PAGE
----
China’s factory sector decreased dramatically, the most in 32 months, in fact, as the economy continues to weaken and concerns regarding a global recession heighten.
The severe fall in the HSBC flash PMI from 51 to 48 this past month reflects domestic weakness as a result of less output and new orders, even as exports increase. The flash PMI was the lowest since 2009. Added to the already unstable world economy, the news has sent financial markets into a quiet frenzy.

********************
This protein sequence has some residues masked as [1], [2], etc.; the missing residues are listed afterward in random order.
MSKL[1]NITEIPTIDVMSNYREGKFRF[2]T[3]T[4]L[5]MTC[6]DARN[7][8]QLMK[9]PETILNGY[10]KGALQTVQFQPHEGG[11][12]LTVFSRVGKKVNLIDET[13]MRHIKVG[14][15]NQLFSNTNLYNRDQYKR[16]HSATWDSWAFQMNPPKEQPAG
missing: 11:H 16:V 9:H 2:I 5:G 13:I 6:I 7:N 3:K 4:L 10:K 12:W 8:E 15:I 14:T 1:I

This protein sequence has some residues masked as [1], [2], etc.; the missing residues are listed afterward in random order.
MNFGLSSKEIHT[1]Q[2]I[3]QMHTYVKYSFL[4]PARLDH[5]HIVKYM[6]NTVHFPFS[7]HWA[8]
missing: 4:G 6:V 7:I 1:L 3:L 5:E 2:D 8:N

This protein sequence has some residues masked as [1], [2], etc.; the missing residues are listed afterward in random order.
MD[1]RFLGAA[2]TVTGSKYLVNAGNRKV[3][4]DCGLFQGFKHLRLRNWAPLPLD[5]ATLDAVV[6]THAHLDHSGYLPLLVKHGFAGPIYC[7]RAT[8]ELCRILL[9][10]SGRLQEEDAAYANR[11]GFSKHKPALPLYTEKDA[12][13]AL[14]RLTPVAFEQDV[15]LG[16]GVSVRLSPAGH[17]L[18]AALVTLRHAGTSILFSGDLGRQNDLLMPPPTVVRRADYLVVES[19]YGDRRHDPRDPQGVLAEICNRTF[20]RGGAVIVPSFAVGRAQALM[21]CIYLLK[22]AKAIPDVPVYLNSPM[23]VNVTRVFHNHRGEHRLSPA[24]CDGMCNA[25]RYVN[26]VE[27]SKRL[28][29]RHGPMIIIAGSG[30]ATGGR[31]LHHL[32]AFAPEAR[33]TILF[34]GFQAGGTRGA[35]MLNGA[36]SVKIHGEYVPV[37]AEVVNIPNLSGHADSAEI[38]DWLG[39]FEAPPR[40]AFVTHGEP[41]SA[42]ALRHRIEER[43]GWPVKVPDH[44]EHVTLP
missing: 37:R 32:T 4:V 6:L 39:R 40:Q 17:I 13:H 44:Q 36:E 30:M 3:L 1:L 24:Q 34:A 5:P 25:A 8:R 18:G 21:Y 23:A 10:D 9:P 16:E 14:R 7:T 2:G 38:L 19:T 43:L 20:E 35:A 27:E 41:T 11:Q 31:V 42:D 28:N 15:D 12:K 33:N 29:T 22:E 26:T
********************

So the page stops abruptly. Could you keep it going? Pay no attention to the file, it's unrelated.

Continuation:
“I’m not sure if it (PMI) is a tipping point, but I think it adds to the evidence,” said HSBC economist Qu Hongbin. Beijing has initiated several measures already, aimed at helping small businesses, to support the economy. The sharp drop in inflationary pressure shows that the city still has hope if it brings in additional, special measures.
“There remains no need to panic,” Hongbin said. “Easing inflation provides room for more easing measures, which will keep China on track for a soft landing.”